In other words, as Opendoor does, that real estate is ripe for disruption. But it may well be that the idiosyncratic nature of most homes, along with the importance of the transaction to buyers and sellers, makes that disruption far more difficult in practice.
If the market is real, meanwhile, Opendoor likely won’t have it to itself. At the moment, Opendoor is the leading “iBuyer” in the U.S. by a healthy margin. But Zillow (NASDAQ:Z,NASDAQ:ZG) is moving aggressively into the space. Redfin (NASDAQ:RDFN) has an offering. So do Offerpad and other startups.
The concern isn’t necessarily that those rivals will knock Opendoor out of its top market share perch. There’s also a risk that the flood of capital into the industry will lead to lower pricing. With EBITDA margin targets topping out at 6%, a point or two of pricing pressure suggests significantly lower peak earnings power. And that in turn suggests a much lower valuation for Opendoor stock.
Those skeptical arguments get to one of the more interesting aspects about IPOB stock: its relation to the market as a whole.
Investors and analysts can question valuation, worry about competition, or hold skepticism toward the long-term model. In this market, those factors simply haven’t mattered. Growth has been rewarded, and whether it’s CHWY or Amazon.com (NASDAQ:AMZN) or Tesla (NASDAQ:TSLA) or Growth Stock XYZ, skepticism has not paid off.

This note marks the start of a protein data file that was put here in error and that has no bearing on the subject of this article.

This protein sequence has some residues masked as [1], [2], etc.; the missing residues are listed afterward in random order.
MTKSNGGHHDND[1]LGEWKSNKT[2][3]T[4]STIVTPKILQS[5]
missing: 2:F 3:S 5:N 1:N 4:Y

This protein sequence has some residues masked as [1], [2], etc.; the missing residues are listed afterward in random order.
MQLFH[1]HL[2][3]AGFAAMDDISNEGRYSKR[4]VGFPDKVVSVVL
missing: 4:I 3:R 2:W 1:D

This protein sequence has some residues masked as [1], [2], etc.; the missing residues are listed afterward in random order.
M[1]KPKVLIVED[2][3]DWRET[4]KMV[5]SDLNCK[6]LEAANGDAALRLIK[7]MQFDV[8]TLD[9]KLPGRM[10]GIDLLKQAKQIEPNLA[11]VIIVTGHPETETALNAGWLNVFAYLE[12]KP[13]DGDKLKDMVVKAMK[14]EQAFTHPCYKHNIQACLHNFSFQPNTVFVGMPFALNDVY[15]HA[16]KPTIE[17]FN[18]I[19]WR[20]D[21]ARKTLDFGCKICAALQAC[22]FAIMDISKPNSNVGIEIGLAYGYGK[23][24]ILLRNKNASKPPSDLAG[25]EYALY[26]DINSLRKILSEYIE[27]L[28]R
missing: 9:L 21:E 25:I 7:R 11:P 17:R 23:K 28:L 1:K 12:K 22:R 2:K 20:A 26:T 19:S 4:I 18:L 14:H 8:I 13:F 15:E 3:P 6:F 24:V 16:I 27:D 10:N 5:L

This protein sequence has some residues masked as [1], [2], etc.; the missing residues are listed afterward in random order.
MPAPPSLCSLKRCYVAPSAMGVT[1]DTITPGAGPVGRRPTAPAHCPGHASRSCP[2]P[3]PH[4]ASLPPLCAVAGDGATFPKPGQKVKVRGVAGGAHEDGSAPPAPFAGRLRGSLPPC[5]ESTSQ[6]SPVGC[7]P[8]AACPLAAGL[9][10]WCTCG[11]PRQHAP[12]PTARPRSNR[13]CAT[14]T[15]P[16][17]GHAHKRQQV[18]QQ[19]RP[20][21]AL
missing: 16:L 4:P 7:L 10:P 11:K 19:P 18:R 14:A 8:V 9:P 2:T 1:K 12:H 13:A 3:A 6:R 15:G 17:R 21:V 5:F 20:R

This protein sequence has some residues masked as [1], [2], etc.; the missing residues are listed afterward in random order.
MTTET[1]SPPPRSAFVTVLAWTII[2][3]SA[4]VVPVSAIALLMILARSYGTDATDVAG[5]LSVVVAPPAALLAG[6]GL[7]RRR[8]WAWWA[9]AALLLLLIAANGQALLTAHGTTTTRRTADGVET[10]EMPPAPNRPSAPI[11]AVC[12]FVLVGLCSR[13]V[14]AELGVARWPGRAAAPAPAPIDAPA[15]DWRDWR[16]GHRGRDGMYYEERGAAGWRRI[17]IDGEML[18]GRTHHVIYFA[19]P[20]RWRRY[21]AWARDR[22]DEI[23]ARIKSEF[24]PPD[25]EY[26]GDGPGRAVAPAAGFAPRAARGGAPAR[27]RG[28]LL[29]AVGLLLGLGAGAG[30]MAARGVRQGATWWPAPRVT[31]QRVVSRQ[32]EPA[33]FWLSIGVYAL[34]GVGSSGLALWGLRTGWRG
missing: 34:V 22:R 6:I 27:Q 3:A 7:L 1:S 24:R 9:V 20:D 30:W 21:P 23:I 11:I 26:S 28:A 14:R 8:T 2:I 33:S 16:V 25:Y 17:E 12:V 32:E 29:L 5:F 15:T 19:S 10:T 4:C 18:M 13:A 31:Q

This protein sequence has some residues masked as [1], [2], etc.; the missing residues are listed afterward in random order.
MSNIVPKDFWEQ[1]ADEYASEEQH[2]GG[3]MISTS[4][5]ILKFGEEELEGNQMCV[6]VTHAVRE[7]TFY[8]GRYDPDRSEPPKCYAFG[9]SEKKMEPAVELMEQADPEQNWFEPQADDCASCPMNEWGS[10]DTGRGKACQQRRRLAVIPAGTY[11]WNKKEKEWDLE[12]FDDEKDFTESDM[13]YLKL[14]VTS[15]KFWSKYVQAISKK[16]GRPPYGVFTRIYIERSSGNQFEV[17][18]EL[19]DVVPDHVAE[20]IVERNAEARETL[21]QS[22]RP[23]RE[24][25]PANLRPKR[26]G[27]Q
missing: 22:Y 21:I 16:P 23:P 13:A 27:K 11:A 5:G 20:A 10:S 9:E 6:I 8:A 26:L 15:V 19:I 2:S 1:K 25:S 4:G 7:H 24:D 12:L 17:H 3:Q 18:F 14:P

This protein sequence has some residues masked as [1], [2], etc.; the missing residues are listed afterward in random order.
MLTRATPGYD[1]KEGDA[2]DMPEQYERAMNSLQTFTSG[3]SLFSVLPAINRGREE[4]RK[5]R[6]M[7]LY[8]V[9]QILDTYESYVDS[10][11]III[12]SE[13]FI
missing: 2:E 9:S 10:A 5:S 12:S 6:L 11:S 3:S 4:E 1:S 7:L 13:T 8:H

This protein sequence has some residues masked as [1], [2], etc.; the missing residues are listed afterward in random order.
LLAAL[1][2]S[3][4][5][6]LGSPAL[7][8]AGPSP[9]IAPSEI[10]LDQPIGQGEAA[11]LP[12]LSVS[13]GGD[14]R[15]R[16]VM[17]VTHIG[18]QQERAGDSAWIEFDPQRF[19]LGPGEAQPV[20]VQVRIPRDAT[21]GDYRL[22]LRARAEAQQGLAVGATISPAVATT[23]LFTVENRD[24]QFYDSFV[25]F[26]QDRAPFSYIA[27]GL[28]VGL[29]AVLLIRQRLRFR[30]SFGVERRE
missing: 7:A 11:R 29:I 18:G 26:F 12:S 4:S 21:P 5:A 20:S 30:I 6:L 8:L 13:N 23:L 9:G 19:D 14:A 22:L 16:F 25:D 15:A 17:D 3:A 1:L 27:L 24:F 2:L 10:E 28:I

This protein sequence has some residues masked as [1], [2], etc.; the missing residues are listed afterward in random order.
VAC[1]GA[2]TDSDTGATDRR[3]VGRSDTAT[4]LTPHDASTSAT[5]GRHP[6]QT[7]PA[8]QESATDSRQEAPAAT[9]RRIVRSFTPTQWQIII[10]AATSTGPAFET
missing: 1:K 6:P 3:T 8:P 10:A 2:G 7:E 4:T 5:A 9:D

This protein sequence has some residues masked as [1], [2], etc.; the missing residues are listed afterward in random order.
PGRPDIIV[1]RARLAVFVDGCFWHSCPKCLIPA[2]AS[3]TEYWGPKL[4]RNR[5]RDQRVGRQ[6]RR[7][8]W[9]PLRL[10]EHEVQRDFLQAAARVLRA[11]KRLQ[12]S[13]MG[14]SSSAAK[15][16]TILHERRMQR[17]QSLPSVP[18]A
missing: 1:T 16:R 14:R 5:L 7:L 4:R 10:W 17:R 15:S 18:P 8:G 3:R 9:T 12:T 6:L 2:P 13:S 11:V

Opendoor may not be much different. Luke Lango argued on this site that the company could become the “future Amazon” of the real estate market, which on the whole is worth $1.6 trillion annually. Lango makes an intriguing argument. Success in buying and selling real estate could allow Opendoor to expand its services, and its revenue potential.
And so, there is a parallel here between Opendoor and other growth winners. Selling IPOB stock because Opendoor is just a low-margin real estate play is like selling AMZN because Amazon was just a bookseller (or later, just a retailer), or selling TSLA because it’s just a car company. It’s the long-term opportunity that investors are buying, and paying up for, even if that opportunity can’t yet be perfectly quantified.
Is This a Bubble?
I’m sympathetic to that case, but I also wonder if the market has taken that case too far. There are risks to that case. Not every company is Amazon or Tesla; not every CEO is Jeff Bezos or Elon Musk.
Meanwhile, at some point, valuation has to matter. Bear in mind that not only is Opendoor valued at $16 billion, but Zillow has added roughly $13 billion in market value just this year. Redfin has tacked on almost $4 billion.
Those gains mean investors are paying a much higher price for any iBuying opportunity than they were 12 months ago. And the gains suggest that the market is minimizing, or even ignoring, the very real risk facing all three companies: that someone is going to be the loser. Maybe it’s Opendoor, maybe not. But at this price, that risk, among many others, just isn’t priced in.
On the date of publication, Vince Martin did not have (either directly or indirectly) any positions in the securities mentioned in this article.